Moving towards winter, I realize I am closer and closer to running out of time to hoard fresh, seasonal goodies. Although I have the harvest’s great bounty at my finger tips, the CSA only offers so much in the way of sweet little things. Blackberries and strawberries were small, sweet and a bit pricey to try and stock up on. The cantaloupe was LITERALLY the best I had ever eaten in my life, but it sure doesn’t keep very well. So I made small batches of strawberry and honey jam, a few jars of strawberry rhubarb jam ( I just mixed rhubarb compote into a small portion of strawberry jam) , and I even made a new favorite with some vanilla and husk cherries. Every year I find myself dabbling with the exotic, I make something unique that is great with cheese. This year was the Husk Cherry Preserves, last year was the Peppery Fig and Balsamic Jam. Although we consistently stock favorites like Thai Style Sweet Chili Sauce, you have to have something for toast and sammy’s. Typically we would go strawberry picking and end up with eight to twelve jars of strawberry jam but this year I struggled with trying to decide whether or not I wanted to go “non-organic.” We picked organic apples this year for the first time, but frankly I am still in shock I found those. Pick your own farms are few and far between here in the Pocono region, and organic pick your own farms are about as common as flying pigs and unicorns. So here I am realizing that although I have made so much progress this year in the way of eating sustainable, organic and local, I am still kind of stuck with conventional goods.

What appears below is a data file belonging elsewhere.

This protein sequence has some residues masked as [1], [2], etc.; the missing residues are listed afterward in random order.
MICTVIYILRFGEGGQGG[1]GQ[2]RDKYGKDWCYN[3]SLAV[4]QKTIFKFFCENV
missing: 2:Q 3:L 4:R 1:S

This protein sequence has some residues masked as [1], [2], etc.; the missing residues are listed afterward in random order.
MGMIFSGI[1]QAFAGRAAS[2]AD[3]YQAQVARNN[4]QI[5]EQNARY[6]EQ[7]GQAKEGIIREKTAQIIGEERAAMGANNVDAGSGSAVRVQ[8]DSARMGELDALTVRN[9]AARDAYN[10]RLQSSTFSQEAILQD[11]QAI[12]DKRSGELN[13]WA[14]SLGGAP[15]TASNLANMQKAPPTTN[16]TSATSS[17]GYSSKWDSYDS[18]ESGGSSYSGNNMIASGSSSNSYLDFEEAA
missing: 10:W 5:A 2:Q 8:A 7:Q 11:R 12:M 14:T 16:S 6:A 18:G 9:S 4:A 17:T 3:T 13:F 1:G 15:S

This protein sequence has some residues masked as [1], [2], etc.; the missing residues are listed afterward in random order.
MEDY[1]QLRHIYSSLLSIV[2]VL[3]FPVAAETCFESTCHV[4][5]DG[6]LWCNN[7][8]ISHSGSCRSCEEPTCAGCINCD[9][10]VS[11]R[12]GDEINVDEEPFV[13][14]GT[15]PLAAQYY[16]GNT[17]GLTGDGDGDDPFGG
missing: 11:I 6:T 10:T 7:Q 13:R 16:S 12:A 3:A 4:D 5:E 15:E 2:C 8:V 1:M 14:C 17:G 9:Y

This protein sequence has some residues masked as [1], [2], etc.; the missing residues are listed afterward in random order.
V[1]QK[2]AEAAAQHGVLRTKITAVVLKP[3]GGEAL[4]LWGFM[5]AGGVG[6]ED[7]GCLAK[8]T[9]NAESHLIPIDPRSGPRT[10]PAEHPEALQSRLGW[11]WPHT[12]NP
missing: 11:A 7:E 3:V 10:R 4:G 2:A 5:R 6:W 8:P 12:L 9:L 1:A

I have conspiracy theories when it comes to “organic food,” I mean come on is it really any better? Most of our “organic” products are sold side-by-side with the same exact huge name brands that sell conventional goods. I have to admit that I am falling into the gullible-better-safe-than-sorry group of thought and at the end of the day, I can only afford so much. I realize more and more now days that my thoughts on real food are setting me apart from “normal people.” I guess I sound crazy and post apocalyptic. I just don’t like the idea of eating chemicals, antibiotics, hormones, preservatives and poisons. I can not accept that “it is what it is,” and I guess it really has come to rule my thoughts. There is so much talk of “organic and natural” but here’s the deal folks, just a few generations back people didn’t have those terms because food was just food. It wasn’t common for every single person to know at least one friend or foe with cancer, (BOTH of my step parents had cancer) it wasn’t normal to be infertile or immobilized by disease and/or obesity. Realistically I can not set aside all conventional foods but, I can read labels, I can choose not to buy anything that has any dodgy ingredients. Above and beyond all theories and “science” I can do this: buy whole foods and process them myself. It is better than relying on labels to give me a false peace of mind. I guess I’m just insane. Whoops! No surprise there.